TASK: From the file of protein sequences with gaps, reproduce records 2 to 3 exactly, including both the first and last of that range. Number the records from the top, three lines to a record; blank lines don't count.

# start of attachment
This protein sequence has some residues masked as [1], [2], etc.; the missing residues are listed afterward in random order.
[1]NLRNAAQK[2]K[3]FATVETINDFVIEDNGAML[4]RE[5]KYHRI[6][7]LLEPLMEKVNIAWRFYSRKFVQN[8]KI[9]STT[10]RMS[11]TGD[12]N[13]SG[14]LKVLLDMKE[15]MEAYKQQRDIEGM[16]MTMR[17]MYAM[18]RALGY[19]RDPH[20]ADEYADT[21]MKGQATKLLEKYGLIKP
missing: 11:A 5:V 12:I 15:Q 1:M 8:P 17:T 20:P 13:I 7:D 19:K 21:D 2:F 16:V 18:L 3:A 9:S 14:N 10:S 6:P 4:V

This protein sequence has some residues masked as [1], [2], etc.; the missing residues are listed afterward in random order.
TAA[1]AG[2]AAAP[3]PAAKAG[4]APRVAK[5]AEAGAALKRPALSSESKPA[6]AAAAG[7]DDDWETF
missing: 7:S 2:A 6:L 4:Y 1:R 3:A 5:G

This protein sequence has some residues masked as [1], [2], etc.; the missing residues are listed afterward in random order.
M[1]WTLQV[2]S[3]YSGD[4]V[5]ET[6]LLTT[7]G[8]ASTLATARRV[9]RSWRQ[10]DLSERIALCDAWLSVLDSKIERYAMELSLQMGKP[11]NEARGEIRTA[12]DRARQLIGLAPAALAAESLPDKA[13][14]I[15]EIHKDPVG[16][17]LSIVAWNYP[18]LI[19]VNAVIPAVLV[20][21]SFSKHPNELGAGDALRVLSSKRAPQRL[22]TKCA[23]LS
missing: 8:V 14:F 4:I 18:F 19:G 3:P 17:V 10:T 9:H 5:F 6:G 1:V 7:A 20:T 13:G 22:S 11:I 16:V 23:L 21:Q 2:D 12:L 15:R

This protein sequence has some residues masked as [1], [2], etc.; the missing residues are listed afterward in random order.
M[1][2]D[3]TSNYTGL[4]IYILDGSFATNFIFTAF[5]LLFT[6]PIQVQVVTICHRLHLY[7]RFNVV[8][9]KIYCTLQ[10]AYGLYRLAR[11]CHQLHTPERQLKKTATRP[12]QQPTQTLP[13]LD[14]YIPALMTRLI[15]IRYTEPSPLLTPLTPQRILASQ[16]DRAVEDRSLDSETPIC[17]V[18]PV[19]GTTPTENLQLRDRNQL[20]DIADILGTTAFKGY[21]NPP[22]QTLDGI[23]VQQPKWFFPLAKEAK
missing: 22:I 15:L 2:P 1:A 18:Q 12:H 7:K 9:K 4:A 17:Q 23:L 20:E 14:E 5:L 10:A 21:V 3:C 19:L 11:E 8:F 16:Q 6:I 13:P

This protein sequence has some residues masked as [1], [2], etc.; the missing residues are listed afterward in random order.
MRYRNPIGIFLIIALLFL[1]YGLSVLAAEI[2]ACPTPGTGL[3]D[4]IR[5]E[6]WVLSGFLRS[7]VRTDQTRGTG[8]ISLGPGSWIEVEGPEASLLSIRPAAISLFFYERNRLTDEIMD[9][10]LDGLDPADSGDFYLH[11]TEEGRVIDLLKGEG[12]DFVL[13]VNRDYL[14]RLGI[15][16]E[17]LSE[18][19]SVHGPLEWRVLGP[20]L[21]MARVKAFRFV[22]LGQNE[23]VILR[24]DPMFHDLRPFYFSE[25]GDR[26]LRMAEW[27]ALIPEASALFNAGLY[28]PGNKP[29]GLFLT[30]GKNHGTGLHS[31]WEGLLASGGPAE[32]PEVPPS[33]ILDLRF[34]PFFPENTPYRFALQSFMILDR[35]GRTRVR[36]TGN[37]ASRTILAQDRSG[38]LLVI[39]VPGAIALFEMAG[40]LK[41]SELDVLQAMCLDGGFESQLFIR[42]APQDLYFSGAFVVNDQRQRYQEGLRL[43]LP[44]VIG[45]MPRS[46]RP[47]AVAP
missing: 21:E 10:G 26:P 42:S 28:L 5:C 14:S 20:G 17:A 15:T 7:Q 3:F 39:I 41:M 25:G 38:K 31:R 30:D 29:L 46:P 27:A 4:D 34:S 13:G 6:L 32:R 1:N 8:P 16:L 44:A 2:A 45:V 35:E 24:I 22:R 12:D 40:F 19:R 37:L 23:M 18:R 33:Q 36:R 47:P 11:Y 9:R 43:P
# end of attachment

This protein sequence has some residues masked as [1], [2], etc.; the missing residues are listed afterward in random order.
TAA[1]AG[2]AAAP[3]PAAKAG[4]APRVAK[5]AEAGAALKRPALSSESKPA[6]AAAAG[7]DDDWETF
missing: 7:S 2:A 6:L 4:Y 1:R 3:A 5:G

This protein sequence has some residues masked as [1], [2], etc.; the missing residues are listed afterward in random order.
M[1]WTLQV[2]S[3]YSGD[4]V[5]ET[6]LLTT[7]G[8]ASTLATARRV[9]RSWRQ[10]DLSERIALCDAWLSVLDSKIERYAMELSLQMGKP[11]NEARGEIRTA[12]DRARQLIGLAPAALAAESLPDKA[13][14]I[15]EIHKDPVG[16][17]LSIVAWNYP[18]LI[19]VNAVIPAVLV[20][21]SFSKHPNELGAGDALRVLSSKRAPQRL[22]TKCA[23]LS
missing: 8:V 14:F 4:I 18:F 19:G 3:P 17:V 10:T 9:H 5:F 6:G 1:V 7:A 20:T 13:G 22:S 11:I 16:V 23:L 21:Q 2:D 12:L 15:R